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LECTURES

ON

THE CATECHISM.

LECTURE I.

OF THE BAPTISMAL COVENANT.

Motive to the Lectures.-Catechism.-Christian Name.

Member of Christ, &c.-Promise.-Assent.-Grace by Baptism.-Sustained by Scripture.-Duty of Parents and Sponsors.-Admonition to Persons Baptized; especially to those who live in violation of the Baptismal Vow.

It is occasionally a subject of complaint, and with too much reason, that many young people of our Communion arrive at maturity, with very little infor. mation, even on the most familiar subjects of our holy religion. Indeed, it is not uncommon to meet with persons educated among us, who are sufficiently intelligent and informed in other matters, and who have even been in the habit of attending on divine worship, and yet are incompetent to the stating of the grounds on which we rest the articles of our belief, or the ordinances received among us on divine authority; or even the ordinary duties of life, with the prohibition of the sins which stand in opposition to them.

It may seem, that the evil might be sufficiently guarded against, in regard to those who attend the reciting of the Catechism, by explanations given at the times of recitation. Some years ago, this was attempt

A

ed; but the plan was dropt, because of there being little or no use resulting from it, owing to the very early ages of the children who attended. The opinion is become too prevalent, that the exercise in question is limited to those who are below the age at which they may be competent to the understanding of what they recite; and before which, they cannot be expected even to listen to what their ministers may say in explanation.

After much consideration of the difficulty, the best expedient which I could devise, was to avail myself of the seasons of confirmation. For, as it ought to be supposed, that all who offer for that holy rite are drawn to it by the operation of religious principle, the hope may be entertained of an improvement to be made of such a season of sensibility; and that those young persons who present themselves, unless there be unavoidable hindrances, will see a propriety in attending to the few lectures, designed for the explaining of the instrument; their knowledge of which, they perceive to be made by the Rubricks the condition of their being admitted to confirmation.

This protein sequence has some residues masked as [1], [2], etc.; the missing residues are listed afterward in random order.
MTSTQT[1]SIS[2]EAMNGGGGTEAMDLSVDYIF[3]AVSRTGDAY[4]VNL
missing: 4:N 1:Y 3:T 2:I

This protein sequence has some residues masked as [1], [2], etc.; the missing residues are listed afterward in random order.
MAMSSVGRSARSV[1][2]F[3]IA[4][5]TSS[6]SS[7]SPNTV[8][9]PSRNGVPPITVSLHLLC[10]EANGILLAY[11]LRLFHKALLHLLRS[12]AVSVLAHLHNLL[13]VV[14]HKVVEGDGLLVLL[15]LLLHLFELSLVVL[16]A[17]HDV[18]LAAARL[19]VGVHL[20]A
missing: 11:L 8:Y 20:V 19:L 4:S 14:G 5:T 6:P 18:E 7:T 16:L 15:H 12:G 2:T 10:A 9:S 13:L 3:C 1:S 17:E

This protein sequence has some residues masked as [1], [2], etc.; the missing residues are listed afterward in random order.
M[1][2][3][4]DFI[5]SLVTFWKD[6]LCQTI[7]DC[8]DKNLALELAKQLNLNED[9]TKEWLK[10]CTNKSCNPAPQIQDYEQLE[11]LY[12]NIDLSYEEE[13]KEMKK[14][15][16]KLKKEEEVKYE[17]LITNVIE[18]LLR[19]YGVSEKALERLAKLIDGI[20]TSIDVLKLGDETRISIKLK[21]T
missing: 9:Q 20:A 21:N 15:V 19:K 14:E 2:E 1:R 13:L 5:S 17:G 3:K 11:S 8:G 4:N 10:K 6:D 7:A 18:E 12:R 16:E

Perhaps, however, it may seem, that the narrow compass within which the proposed instruction is to be contained, must fall short of the extent of the matter to be brought before us. Concerning this I have to declare my opinion, that where the object is explanation merely, the truths and the duties comprehended in the Catechism, may be more intelligibly stated within the space which has been prescribed, and with a better prospect of the retention of memory, than by a more enlarged amplification. If this were the object; and if, accordingly, every clause in every sentence of the instrument should be branched out into its relative considerations; it would require not less than a. weekly lecture for the space of a year, to go through the intended series of instruction. This would differ but little from our usual sermons. Now it has been very much the complaint of judicious divines and others, that sermons have too much superseded the

old and useful expedient of catechetical instruction. But by this term, they mean the repeating over and over of the same primary truths of religion, until they are made familiar to the minds of the instructed: a work much more useful to them, than what is under. stood under the name of preaching; although not opening a like field for the ingenuity or for the elo. quence of the teacher.